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The day has arrived! And with Halloween now Britain’s second favourite festive moment (following Christmas) people up and down the country will be celebrating.

Many will be dressing up, decorating, carving pumpkins, and — perhaps most importantly — eating all the sweets. 

Take Action: Let's Unplastic the Planet! Call on Countries to Help Protect Oceans

But, as the cold light of November dawns, we’re going to be left with a whole lot of rubbish to clear up. 

So, to make sure your Halloween isn’t having a truly terrifying impact on the environment, here are some top tips to bear in mind. While some of the recycling links are geared towards people in the UK, that doesn't mean there's not inspiration for our global readers too! 


Britons will be binning 8 million pumpkins over the course of the next few days — which weigh about the same as 1,500 double decker buses. 

While some are “for ornamental use only,” the majority are entirely edible. And the amount we throw away would be enough to feed all of us with pumpkin pie. 

Image: David Menidrey, Unsplash

Unlike our counterparts across the Atlantic, however, we’ve never really gotten into the habit on snacking on our carving leftovers — with just over half of Brits throwing them away instead.  

While a once-a-year event it might not sound like the biggest deal, it’s indicative of a much wider problem when it comes to food waste — both in Britain and around the world. 

In fact, globally, a third of all food being produced for human consumption is wasted.

So, back to pumpkins. 

1. Eat It

Environmental waste charity Hubbub — which has launched a #PumpkinRescue campaign — has discovered than more than half of Halloween pumpkin buyers would love to know more ways to eat up their leftovers. 

And it’s the easiest way to cut down on waste. 

Pumpkin flesh can be used in anything from pies to muffins to soups, risotto to lasagne, curry, chili, and even puddings

And don’t forget the seeds, too — which can be roasted for a pretty great autumn snack.

2. Don’t Paint It

If you’re choosing between carving and painting, opt for carving — as it means your pumpkin can be composted rather than having to go in the bin. 

3. Compost It

There’s no more seasonal activity then going out and smashing a pumpkin — ideally in your own garden — and burying it to return the nutrients to the earth. 

As with more food and garden waste, pumpkins make good compost. And, if you needed more encouragement, composting at home for a year can reportedly help counteract the global warming gases produced by your kettle in 12 months — or by your washing machine in three months. 

4. Feed It to Chickens 

Slightly more niche, but if you’re a rural dweller and you or your neighbours have chickens, they apparently love pumpkin — which is also loaded with great nutrients for them, according to Countryside Daily

Chickens can eat the stringy parts, the seeds, and the side-scrapings. And the seeds also have lots of vitamin E.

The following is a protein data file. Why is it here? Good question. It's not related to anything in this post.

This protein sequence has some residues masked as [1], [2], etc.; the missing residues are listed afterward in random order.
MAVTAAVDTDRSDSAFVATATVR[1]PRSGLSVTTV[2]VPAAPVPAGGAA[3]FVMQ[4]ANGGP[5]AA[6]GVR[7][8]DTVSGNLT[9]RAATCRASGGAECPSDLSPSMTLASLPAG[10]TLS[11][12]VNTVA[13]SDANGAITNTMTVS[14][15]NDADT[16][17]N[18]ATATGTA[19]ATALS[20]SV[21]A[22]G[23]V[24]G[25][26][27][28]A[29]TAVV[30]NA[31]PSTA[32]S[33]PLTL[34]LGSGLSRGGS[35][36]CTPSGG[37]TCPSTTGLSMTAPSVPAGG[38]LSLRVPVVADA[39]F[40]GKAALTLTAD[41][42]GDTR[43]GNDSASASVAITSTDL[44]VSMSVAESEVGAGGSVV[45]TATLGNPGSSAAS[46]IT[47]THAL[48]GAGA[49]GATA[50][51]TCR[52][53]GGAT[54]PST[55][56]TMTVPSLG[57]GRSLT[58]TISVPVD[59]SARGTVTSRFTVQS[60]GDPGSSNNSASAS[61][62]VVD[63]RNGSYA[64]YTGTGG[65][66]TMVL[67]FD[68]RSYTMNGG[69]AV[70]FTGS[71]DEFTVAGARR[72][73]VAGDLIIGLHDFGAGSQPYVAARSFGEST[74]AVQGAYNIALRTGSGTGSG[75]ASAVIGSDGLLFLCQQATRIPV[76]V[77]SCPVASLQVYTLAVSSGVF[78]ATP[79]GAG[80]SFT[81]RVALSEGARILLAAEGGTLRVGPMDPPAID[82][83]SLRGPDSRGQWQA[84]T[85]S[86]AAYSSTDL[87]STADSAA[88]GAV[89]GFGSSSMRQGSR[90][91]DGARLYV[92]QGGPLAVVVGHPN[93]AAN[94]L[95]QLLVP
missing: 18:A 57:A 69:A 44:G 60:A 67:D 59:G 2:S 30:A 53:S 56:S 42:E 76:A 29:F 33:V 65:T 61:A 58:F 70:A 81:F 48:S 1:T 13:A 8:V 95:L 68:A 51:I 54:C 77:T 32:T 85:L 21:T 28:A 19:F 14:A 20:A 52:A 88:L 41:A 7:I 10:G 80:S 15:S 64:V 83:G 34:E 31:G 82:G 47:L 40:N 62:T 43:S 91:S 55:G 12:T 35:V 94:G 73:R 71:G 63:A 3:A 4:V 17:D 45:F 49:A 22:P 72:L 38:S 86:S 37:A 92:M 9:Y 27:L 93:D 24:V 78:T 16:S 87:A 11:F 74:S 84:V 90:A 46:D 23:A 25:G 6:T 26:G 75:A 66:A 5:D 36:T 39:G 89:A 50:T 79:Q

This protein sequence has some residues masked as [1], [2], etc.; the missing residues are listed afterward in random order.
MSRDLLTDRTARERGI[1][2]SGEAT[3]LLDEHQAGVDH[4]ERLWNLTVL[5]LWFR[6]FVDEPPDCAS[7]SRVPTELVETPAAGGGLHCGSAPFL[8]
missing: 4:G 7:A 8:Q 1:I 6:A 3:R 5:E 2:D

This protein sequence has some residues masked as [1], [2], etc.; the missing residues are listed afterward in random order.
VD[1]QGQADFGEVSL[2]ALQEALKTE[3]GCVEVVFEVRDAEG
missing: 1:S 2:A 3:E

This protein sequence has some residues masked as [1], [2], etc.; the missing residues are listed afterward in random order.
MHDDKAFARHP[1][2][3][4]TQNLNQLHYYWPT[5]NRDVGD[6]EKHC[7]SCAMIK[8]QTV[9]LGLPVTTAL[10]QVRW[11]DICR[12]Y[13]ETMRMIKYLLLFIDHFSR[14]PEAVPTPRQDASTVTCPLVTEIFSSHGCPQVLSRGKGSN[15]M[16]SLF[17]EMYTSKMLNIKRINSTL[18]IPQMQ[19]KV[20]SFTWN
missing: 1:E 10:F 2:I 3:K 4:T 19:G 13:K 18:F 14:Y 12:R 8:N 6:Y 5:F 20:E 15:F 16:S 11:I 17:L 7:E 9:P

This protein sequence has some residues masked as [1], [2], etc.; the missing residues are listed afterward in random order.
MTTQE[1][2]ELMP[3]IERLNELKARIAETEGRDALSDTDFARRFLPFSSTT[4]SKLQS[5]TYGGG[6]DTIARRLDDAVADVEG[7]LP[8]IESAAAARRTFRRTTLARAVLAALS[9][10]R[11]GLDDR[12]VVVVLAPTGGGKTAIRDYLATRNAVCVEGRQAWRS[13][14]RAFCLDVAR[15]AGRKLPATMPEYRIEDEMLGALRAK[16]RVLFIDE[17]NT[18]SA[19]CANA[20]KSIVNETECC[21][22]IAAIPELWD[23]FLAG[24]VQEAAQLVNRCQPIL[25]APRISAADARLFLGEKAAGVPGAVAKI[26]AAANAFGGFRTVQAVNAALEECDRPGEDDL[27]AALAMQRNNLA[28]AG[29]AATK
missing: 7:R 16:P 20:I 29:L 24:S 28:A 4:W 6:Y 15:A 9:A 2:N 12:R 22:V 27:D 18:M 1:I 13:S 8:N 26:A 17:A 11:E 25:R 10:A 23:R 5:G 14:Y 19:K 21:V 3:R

If your pumpkin is at all mouldy or rotten, cut out the bad parts and compost them instead. 


Sweet Wrappers and Plastic Props

Whether it’s your plastic witches broom, or your decorative plastic spiders, make sure you’re recycling what can be recycled, rather than just sending it to landfill. 

Packaging should give an indication about whether or not it can be recycled, and — as different local authorities have capacity to recycle different things — check your local recycling guidelines here


Fairy lights, artificial candles, flashing goblins and ghouls — however you choose to decorate for Halloween, we don’t always think about the batteries needed to keep these things fired up. 

But, in the UK, some 600 million batteries are thrown away every year. If they were all laid end-to-end, it from reach from the UK to Australia and back again. 

And when batteries aren’t disposed of properly, they leak all kinds of sinister chemicals into the environment. 

Instead, you can find your nearest battery disposal point here. They’re also often near by the plastic bag recycling point at larger supermarkets. 


In 2017, an estimated 39 million people in the UK dressed up for Halloween — meaning that, once the festivities were over, millions ended up in the bin. In 2016, for example, it’s estimated that about 7 million costumes went to landfill. 

But there are so many other options. 

1. Donate Them 

If you don’t want to store your Halloween costume until next year, you can donate it to your local charity shop so someone else can enjoy it in 2020. 

2. Get Crafty 

Whether it’s mesh, velvet, sequins, or satin, all those fabrics that make up your Halloween costume are the crafter’s dream — cut it up and see how you can repurpose the material to decorate your house. 

Patchworks, decoupage, and appliqué are all ideal techniques for using up spare fabric. 


3. Costume Swap 

Switch costumes with friends so none of you (the horror!) come dressed the same as the year before.

4. Plan Ahead 

So you’re not left with the same problem next year, get your creative thinking cap on and design yourself a 2020 costume made entirely of recyclables and sustainable materials. 


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